The Fillmore with its elaborate décor, definitely lends itself to a theatrical show. The Pop Psychology Tour definitely lives up to this.
Nightmare and the Cat, the first opening band, completely control the stage. Lead singer Django Stewart, comes out in heeled boots, eyeliner, mascara and glittery eye shadow, making me do a quick double take to make sure David Bowie hasn’t had a second coming. He moves fluidly through each song like a ballet dancer or aerial artist.
Both Django and his brother, Samuel Stewart, (guitar) hail from London and Los Angeles. They mix the LA chilled rock sound with a London accent. Many British rock stars drop their accents when performing. Not Stewart. Like Alex Turner and Matt Healy, he embraces it. They end their set with “Undercover,” which allows the audience to sing along.
When Smallpools take the stage, they begin with “Mason Jar” and “No Story Time,” both on their self-titled Ep. Sean Scanlon, lead singer, jokes that they had just played half their songs. Which although true, means fans can look forward to the release of their full length album soon. Scanlon introduces “Killer Whale,” an unreleased song, by saying that since they wrote the song, there have been many comments on different forums about how killer whales are being kept in small pools. They jokingly assure the audience that their band name has nothing to do with captive animals. Everyone sings along to “Dreaming,” as the band closes out their set. Even though many people don’t know the words, they make up their own.
As soon as Smallpools finish their set, Neon Trees’ crew hang a huge white sheet from the ceiling, completely concealing the stage. For the first minute of the set, all we can see is silhouettes backed by blue light. Finally, during the first chorus of “Lessons in Love,” the sheet falls in a wavelike fashion, revealing lots of brightly colored lights and lead singer Tyler Glenn striking a runway pose.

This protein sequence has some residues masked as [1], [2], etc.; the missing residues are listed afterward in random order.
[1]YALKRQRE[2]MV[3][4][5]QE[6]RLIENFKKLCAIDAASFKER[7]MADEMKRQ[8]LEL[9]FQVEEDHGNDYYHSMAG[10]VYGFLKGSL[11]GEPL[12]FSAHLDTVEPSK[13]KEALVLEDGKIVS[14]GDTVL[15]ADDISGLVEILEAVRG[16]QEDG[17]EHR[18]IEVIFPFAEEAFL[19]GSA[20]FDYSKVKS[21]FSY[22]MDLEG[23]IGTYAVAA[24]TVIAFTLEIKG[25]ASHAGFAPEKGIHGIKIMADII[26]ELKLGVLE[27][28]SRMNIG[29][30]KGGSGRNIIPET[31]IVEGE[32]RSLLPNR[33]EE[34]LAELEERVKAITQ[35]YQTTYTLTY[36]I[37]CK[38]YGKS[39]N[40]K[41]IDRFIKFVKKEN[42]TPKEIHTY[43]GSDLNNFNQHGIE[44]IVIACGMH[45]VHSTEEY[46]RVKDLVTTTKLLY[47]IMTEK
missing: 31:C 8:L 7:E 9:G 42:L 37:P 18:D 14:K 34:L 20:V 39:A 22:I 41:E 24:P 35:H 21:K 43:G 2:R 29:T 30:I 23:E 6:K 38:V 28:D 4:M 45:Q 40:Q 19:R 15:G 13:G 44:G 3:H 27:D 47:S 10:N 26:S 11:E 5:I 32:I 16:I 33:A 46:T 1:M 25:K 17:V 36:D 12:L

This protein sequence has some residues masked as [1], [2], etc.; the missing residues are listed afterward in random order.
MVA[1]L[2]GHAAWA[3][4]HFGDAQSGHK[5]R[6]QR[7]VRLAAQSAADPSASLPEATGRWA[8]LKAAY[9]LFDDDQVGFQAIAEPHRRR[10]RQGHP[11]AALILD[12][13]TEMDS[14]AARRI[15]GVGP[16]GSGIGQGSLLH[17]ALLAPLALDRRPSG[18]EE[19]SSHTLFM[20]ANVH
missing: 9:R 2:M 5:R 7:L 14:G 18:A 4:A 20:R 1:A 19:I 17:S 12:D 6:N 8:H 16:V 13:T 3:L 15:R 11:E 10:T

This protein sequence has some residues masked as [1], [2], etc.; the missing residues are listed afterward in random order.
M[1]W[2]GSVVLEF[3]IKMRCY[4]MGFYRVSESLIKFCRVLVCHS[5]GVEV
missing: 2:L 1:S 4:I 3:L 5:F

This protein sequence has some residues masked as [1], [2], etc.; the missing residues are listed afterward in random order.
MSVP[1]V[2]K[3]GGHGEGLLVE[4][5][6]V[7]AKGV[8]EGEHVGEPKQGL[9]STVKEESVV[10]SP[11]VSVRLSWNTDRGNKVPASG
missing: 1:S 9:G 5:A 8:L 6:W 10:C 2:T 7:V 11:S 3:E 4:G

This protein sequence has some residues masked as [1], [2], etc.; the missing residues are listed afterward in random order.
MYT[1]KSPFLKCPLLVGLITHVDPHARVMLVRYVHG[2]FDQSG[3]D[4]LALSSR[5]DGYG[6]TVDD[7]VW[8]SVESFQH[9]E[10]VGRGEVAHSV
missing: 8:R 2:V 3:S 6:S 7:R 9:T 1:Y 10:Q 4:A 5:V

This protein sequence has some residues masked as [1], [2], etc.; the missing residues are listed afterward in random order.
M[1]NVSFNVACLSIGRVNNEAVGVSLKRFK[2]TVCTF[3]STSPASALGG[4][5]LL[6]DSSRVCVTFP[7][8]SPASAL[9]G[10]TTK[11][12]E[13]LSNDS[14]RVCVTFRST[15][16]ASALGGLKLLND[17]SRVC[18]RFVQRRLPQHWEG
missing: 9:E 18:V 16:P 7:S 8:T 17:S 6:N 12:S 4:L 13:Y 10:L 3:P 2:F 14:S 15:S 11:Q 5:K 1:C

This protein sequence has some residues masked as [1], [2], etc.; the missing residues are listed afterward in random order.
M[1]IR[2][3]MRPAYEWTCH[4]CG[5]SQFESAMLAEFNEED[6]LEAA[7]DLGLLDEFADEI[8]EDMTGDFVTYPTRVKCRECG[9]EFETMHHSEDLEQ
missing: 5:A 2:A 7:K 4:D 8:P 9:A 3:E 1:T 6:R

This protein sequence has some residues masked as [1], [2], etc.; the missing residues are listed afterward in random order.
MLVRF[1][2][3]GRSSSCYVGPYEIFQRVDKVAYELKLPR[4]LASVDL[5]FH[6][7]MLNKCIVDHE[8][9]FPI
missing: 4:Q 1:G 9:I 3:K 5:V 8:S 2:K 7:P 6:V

Glenn knows how to command an audience’s attention. He wears a bright colored suit and Docs. Throughout the show he makes about six costume changes, each one more colorful than the last, and each including a new pair of Docs. He dances throughout the show, shifting between laying down, to bouncing around the stage. Elaine Bradley, drummer, sings lead vocals on “Mad Love” with Glenn. Her voice compliments his, and she reacts effortlessly to his unplanned movements.
Glenn makes every single fan feel like they’ve known him for years. All the stories he tells on stage are very personal. When he talks about finally feeling comfortable with himself, the second he says the word “gay” the entire audience erupts into cheers. He stops us saying “Don’t scream for the gay man, scream for being yourself.” Such a simple phrase but with a really important message. After the concert a boy comes up to Glenn, thanking him for what he said and what he stands for.
Towards the end of the set, they play “Sleeping With a Friend,” and Glenn crowd surfs. It always impresses me when artists shows such trust in their fans not only to carry them, but to be respectful. This shows who Glenn is as an artist and a person.
During the encore, with a giant blowup brain on stage, they play “Everybody Talks,” probably their best known song. While the audience sings along at the top of their lungs, Glenn just stares at us and smiles. His smile shines all the way to the back of the theater. He says concerts should be an interactive experience between the audience and the band. To him, we are the show as much as he is.
You can purchase a CD or buy concert tickets here for Neon Trees.
You can purchase a CD or buy concert tickets here for Smallpools.
You can purchase a CD or buy concert tickets here for Nightmare and the Cat.
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